Invasive Algae Leads to Boom, Bust, and Maybe Boom Again
“Alien algae is the worst invasive species problem we’re dealing with in the state of Hawaii,” said Tony Montgomery, and aquatic biologist for the state of Hawaii.
The problem goes back to the early 1970s, when a globe-trotting scientist from the University of Hawaii named Maxwell Doty brought back several fast-growing algae species from his travels in warm Pacific seas.
Dr. Doty was a well-regarded aquaculturalist, specializing in growing algae and other aquatic plants in order to extract useful compounds like carageenan, which is still used today as a thickener and additive in products like shampoo, shoe polish, toothpaste and even beer.
Indeed, Dr. Doty’s work eventually helped countries like the Philippines develop their own multi-million dollar industries around these compounds.
By the 1990s, however, it became apparent that several of the imported species, which Dr. Doty nurtured in the waters of Kanoehe Bay near the Hawaii Institute of Marine Biology, were not only flourishing, but exploding, posing a serious threat to the health of coral reefs here.
“What they do is directly overgrow corals,” explains Eric Conklin, the marine science advisor in Hawaii for the Nature Conservancy. “They smother it, they abrade it, they kill it,” Dr. Conklin said. “They also fill in all of the habitat and complexity of the reef that coral creates, which is what so many of the other reef organisms depend on.”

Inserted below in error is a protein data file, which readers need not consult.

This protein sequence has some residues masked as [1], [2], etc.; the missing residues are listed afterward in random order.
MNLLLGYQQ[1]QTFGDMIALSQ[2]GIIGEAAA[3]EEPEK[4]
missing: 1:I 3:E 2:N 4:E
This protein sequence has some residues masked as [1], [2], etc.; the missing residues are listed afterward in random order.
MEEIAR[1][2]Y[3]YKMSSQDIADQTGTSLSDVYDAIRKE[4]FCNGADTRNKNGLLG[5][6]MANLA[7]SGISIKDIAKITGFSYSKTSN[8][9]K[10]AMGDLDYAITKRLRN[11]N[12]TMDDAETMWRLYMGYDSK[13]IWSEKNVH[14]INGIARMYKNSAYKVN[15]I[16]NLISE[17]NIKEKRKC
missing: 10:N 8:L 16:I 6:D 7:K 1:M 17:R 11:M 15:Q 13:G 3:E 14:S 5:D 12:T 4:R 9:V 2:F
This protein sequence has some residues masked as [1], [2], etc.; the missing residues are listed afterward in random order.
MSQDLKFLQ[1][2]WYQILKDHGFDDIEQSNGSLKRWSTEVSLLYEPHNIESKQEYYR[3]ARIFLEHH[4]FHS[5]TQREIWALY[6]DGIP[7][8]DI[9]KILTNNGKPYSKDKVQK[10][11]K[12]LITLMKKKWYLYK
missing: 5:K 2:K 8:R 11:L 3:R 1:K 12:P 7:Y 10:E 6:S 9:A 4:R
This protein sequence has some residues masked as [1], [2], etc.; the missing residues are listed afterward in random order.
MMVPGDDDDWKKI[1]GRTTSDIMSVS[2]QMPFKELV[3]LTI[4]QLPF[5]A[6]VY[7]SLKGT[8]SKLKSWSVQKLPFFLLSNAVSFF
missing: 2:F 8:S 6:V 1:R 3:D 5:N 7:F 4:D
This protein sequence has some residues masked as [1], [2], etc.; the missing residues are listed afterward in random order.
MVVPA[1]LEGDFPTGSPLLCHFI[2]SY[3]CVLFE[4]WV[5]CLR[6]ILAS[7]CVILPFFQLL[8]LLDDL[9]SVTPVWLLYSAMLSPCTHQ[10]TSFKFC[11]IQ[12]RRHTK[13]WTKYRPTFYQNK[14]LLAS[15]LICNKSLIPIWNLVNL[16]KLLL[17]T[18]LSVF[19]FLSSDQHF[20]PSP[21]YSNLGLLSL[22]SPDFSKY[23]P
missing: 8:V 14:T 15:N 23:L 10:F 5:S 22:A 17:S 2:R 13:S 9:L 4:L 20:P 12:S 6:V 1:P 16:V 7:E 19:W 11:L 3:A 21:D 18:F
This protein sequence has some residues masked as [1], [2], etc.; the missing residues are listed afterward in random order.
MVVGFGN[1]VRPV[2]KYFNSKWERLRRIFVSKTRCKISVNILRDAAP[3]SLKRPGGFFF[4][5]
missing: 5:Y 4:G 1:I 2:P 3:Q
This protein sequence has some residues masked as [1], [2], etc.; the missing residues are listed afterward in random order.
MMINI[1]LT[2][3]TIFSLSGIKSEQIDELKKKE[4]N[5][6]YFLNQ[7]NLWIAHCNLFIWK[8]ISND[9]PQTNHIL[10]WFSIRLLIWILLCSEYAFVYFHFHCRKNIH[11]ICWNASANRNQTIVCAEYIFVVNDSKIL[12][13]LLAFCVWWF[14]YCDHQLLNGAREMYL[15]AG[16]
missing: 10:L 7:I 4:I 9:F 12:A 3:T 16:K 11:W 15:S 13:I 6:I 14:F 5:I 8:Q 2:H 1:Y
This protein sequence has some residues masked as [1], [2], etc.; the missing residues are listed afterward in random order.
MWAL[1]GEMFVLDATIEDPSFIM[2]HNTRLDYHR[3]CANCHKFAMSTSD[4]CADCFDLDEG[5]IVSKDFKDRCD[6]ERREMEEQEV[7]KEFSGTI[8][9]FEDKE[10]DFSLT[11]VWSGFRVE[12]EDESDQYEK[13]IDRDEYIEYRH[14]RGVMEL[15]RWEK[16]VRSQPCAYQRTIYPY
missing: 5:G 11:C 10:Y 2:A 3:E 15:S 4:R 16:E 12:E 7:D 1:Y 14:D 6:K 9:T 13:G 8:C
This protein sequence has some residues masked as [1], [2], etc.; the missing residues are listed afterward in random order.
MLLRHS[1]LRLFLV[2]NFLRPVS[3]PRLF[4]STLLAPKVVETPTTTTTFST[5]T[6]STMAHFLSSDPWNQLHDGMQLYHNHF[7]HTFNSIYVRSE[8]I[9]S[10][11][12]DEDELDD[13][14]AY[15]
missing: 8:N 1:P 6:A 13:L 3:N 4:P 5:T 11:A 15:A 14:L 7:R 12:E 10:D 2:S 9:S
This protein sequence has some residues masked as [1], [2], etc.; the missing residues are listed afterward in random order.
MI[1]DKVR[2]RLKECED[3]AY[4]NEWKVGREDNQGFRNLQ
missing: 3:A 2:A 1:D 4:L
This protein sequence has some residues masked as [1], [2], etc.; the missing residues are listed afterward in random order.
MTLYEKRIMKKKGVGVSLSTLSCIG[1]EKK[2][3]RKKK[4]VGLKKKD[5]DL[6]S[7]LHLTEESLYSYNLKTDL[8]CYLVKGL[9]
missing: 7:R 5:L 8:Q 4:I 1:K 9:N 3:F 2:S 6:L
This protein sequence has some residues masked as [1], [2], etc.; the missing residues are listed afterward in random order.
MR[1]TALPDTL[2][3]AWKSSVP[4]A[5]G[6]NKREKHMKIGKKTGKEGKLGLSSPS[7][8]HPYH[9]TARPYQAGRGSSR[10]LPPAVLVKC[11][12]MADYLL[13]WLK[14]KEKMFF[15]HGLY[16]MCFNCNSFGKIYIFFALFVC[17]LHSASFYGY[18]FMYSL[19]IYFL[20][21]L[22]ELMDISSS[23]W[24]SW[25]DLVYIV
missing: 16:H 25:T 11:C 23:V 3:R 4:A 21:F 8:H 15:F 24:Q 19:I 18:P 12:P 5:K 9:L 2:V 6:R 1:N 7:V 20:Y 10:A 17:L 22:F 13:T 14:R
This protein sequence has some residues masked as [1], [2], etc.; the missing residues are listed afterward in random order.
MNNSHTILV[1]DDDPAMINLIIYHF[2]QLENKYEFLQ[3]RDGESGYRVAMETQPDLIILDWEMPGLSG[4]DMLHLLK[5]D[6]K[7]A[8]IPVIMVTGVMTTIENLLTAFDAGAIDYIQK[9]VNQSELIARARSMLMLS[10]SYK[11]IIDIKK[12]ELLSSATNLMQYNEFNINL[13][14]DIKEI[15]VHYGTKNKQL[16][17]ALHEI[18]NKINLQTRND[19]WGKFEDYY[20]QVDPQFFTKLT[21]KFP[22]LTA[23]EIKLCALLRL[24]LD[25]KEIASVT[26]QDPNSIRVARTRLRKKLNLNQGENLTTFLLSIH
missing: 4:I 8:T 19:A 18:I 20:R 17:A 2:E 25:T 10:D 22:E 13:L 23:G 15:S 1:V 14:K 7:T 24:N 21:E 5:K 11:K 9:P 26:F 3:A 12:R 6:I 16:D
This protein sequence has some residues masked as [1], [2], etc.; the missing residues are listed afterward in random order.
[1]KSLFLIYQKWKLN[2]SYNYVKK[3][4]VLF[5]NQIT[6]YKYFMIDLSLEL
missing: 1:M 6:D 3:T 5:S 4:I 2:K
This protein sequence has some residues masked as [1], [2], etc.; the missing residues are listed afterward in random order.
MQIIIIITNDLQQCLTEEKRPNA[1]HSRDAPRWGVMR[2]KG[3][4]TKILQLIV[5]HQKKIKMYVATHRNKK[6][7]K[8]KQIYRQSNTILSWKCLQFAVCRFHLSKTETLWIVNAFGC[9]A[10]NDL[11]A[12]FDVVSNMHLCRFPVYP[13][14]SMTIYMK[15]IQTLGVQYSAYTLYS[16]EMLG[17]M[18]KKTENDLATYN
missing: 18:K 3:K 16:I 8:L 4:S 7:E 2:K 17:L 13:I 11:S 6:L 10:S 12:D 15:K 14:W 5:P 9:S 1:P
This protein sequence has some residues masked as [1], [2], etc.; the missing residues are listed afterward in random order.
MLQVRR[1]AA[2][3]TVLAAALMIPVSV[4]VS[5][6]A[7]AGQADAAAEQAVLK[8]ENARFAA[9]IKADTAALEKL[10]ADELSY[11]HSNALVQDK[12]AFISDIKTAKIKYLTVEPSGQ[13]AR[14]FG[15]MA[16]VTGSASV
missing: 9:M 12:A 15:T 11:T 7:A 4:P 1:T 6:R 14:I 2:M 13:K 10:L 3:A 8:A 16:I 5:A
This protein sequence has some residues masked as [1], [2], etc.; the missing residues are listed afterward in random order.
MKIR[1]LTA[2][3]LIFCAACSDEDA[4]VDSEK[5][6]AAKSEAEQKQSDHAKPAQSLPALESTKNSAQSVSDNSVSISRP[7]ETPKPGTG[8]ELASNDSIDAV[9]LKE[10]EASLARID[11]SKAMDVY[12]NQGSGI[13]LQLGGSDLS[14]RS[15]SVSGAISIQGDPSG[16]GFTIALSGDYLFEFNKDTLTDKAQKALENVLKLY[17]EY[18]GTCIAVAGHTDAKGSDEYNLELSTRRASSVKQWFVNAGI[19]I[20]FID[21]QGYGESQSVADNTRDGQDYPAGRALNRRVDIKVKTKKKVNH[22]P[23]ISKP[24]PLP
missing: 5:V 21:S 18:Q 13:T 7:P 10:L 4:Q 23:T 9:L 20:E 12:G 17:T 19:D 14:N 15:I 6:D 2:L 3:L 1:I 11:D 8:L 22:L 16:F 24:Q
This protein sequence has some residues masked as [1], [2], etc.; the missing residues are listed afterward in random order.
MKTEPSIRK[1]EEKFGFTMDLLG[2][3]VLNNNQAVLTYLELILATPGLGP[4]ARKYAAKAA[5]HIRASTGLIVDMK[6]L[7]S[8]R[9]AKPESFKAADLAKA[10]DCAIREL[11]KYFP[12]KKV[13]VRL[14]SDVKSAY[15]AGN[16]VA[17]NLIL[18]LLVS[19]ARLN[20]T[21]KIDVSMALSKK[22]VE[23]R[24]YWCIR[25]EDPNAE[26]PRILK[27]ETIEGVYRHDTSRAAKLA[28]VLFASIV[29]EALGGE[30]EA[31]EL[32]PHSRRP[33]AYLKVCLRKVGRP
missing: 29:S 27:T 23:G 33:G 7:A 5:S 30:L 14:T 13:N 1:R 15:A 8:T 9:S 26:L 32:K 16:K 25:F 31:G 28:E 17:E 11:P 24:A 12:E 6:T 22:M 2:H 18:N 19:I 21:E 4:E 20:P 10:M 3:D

In 2006, to deal with this worsening problem, the Nature Conservancy teamed up with the University of Hawaii and the state’s government to develop a barge-and-pump system they call the Supersucker.
Employing divers in the water, the algae is removed from the reefs by hand, stuffed into long corrugated tubes, and deposited onto a sorting table on the barge where coral and other living organisms are removed. The project is still in a pilot phase, but it has proven very effective on certain patch reefs in Kanoehe Bay.
Brian Parscal, the project’s operations supervisor, says the supersucker can slurp betwen 3,000 and 3,500 pounds per day off the reefs.
And what do they do with all that algae? Well, Dr. Doty’s unintended legacy appears to be providing an unintended benefit. For several years now, Mr. Parscal says he has been handing over bags of algae to local farmers who use it as fertilizer. “They take all we can give them,” he said.
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